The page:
LiDCO: Lithium Dilution Cardiac Output Measurement

Instead of a change in temperature, the change you measure is of concentration. This resembles the dye-indicator dilution method.

lithium dilution diagram

Why Lithium? Why not, say, Thorium?

  • In small doses, lithium is non-toxic
  • There is no significant first-pass loss: this satisfies the “critical boundary condition”

Advantages over Thermodilution PiCCO

  • The concentration stays the same throughout the arterial circulation, and thus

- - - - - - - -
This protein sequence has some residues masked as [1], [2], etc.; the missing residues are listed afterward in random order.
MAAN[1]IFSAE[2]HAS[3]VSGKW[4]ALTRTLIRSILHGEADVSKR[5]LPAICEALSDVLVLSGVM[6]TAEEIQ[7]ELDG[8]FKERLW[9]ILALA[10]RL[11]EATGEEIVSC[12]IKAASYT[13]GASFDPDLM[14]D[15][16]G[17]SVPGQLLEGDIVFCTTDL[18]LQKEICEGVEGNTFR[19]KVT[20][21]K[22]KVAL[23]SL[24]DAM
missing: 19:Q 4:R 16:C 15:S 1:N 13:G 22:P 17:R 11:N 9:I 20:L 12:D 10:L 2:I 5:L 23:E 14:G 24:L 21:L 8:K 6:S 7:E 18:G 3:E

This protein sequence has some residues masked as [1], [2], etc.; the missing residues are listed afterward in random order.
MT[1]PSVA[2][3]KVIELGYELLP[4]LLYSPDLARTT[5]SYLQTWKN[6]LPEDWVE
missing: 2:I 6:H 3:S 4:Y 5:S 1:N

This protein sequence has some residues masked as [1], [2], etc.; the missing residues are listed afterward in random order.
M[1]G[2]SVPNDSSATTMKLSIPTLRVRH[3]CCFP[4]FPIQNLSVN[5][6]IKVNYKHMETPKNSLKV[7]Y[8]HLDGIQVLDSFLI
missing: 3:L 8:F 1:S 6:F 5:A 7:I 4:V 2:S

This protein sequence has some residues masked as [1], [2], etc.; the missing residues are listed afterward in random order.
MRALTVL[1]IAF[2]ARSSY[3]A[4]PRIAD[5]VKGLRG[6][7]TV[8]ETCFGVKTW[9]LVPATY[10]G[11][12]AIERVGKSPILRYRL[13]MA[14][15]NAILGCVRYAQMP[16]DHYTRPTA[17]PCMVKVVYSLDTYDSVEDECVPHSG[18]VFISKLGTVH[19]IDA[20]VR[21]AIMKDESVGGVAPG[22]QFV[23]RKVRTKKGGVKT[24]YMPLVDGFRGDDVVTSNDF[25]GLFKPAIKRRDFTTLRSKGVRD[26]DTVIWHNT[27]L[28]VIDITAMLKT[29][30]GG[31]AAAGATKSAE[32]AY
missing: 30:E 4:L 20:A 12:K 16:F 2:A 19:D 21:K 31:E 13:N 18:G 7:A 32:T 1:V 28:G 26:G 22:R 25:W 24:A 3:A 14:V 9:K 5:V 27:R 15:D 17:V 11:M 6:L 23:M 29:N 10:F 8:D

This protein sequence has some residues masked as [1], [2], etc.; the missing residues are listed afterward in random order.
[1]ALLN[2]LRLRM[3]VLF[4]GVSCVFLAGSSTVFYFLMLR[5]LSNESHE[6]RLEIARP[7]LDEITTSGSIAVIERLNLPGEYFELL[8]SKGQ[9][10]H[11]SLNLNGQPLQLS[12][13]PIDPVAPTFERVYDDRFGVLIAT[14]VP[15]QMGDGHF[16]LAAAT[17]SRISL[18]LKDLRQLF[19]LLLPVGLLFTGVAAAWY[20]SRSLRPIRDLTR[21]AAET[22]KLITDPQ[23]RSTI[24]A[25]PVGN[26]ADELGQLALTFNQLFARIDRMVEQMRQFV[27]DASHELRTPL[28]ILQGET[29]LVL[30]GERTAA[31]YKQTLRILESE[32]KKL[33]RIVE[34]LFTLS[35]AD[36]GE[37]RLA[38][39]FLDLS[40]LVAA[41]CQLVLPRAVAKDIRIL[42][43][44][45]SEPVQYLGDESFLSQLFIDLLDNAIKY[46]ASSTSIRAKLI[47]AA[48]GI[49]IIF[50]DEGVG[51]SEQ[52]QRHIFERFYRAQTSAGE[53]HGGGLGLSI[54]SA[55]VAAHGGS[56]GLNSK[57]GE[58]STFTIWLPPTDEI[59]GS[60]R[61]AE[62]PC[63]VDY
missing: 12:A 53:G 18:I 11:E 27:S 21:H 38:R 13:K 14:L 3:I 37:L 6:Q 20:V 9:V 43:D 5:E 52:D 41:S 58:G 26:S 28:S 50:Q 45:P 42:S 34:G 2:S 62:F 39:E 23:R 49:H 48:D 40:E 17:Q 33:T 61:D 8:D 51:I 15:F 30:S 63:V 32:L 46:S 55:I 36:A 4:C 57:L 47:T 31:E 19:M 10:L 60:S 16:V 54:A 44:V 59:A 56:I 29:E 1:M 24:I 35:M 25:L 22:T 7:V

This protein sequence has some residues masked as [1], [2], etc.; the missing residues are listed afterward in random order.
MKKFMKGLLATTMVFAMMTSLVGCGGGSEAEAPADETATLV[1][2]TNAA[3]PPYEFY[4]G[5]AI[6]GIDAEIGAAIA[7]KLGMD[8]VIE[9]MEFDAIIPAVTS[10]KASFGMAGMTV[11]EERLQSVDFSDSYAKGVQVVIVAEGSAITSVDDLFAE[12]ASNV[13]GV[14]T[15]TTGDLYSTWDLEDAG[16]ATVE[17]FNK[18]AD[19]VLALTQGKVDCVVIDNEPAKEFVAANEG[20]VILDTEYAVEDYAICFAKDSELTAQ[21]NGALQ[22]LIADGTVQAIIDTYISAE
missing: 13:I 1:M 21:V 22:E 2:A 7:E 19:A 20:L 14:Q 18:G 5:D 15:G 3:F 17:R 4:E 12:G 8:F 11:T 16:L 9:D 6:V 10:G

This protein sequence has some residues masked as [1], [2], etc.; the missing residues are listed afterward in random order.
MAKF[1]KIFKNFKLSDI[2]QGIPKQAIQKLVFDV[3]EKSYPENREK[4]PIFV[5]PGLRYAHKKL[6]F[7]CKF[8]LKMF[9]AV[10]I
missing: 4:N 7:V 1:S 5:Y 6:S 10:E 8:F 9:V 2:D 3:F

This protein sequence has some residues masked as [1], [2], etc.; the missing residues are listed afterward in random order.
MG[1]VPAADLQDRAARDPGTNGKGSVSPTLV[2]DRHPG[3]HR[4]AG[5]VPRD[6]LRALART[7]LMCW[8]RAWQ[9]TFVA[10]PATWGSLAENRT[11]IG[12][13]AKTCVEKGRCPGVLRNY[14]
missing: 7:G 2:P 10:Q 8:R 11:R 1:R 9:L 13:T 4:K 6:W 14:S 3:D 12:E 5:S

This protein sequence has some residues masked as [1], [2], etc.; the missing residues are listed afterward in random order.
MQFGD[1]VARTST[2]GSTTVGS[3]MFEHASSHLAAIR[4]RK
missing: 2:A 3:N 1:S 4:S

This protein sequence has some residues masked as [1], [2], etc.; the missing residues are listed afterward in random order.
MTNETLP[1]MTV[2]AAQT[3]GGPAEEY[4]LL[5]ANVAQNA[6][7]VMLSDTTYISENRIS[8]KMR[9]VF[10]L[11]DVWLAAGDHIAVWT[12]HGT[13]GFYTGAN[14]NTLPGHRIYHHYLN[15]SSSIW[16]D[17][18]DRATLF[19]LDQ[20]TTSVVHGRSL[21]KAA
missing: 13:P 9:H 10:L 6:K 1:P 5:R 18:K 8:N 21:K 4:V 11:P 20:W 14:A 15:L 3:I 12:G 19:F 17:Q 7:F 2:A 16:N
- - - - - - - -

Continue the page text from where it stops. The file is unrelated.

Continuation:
• You don’t need a big central artery to sample the lithium.
    • You don’t need to inject the lithium through a central vein
  • The technique shows good agreement with PA catheter thermodilution measurement.

Limitations

  • Same as all dilution methods, you get inaccurate results if there are shunts in the heart.
  • If you are already on lithium, this background lithium concentration will cause the machine to overestimate your cardiac output.
  • “electrode drift” can occur if there are high doses of muscle relaxants present
  • You do end up disposing of some blood each time you sample.

References

From Bersten and Soni’s” Oh's Intensive Care Manual”, 6th Edition, as well as http://www.pulsion.com/ who are sadly the best source for this sort of information.